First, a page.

“It’s a good feeling knowing somebody that would do good for anybody,” said Hattie Wall.
“It has touched everyone, what this family’s been through, and what Craig did for other families also,” said Todd Mahn, the owner of the funeral home.
The disappearance and reunion with Shawn made international headlines. His widow, Pam, and son Shawn apparently share a special bond that is helping them during this time of loss.
“They’re doing good. Shawn is grown up. Even now they’re strong together,” said Jason Huncovsky, Akers’ son-in-law.
Akers served in the United States Air Force and was a member of Patriot Guard. Patriot Guard members will escort Akers to his final resting place Tuesday in Jefferson Barracks National Cemetery, where he will be laid to rest with full military honors.
ST. LOUIS - Friday, July 19 marked the one-year anniversary of the duckboat tragedy at Table Rock Lake. The duckboat capsized during turbulent weather on the lake. Seventeen people drowned after being unable to escape the boat.
One of the victims, 69-year-old Bill Asher, was from St. Louis. He was with girlfriend Rose Heupel Hamann, who also died. Asher’s daughter and her attorney spoke with Fox 2 after finishing their settlement.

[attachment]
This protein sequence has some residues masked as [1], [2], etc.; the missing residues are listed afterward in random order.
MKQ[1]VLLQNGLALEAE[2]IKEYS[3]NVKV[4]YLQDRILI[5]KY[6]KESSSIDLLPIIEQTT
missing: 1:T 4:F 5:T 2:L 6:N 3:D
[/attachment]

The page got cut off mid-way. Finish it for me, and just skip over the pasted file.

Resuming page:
“To this day, it feels numb still; but you just have to keep going,” said Jennifer Asher, Bill’s daughter.
Jennifer and her two siblings recently won a massive settlement. Their lawyer, John Wilbers, said a confidentiality agreement prevents them from discussing the amount publicly. However, Wilbers said the settlement provides some closure to a horrific incident.
“There’s no way to quantify a loss of life, relationship. That’s priceless. But money does provide a way for closure,” Wilbers said. “They wanted the industry, as far as duckboats, to change.”
No duckboats are allowed to operate in Missouri at the moment and probably never will again. Three employees of the duckboat company, including the boat captain, have been charged in federal court.
Wilbers said the 17 lives lost on the lake were preventable. The National Transportation Safety Board had made recommendations following a 1999 duckboat incident where 13 people died, that duckboats get $12,000 worth of safety precautions added to stop such an incident from happening. However, the boats were never modified.
“This is a company that advertises safe, family fun,” Wilbers said. “We rely on that as consumers. You could have been with your children, I could have been with my children; that’s scary!”